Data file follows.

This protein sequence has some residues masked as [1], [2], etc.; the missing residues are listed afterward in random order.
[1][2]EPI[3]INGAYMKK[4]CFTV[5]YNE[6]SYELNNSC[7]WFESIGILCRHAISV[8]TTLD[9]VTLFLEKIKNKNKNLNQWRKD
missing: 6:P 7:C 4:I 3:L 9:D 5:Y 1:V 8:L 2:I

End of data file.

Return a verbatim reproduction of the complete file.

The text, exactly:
This protein sequence has some residues masked as [1], [2], etc.; the missing residues are listed afterward in random order.
[1][2]EPI[3]INGAYMKK[4]CFTV[5]YNE[6]SYELNNSC[7]WFESIGILCRHAISV[8]TTLD[9]VTLFLEKIKNKNKNLNQWRKD
missing: 6:P 7:C 4:I 3:L 9:D 5:Y 1:V 8:L 2:I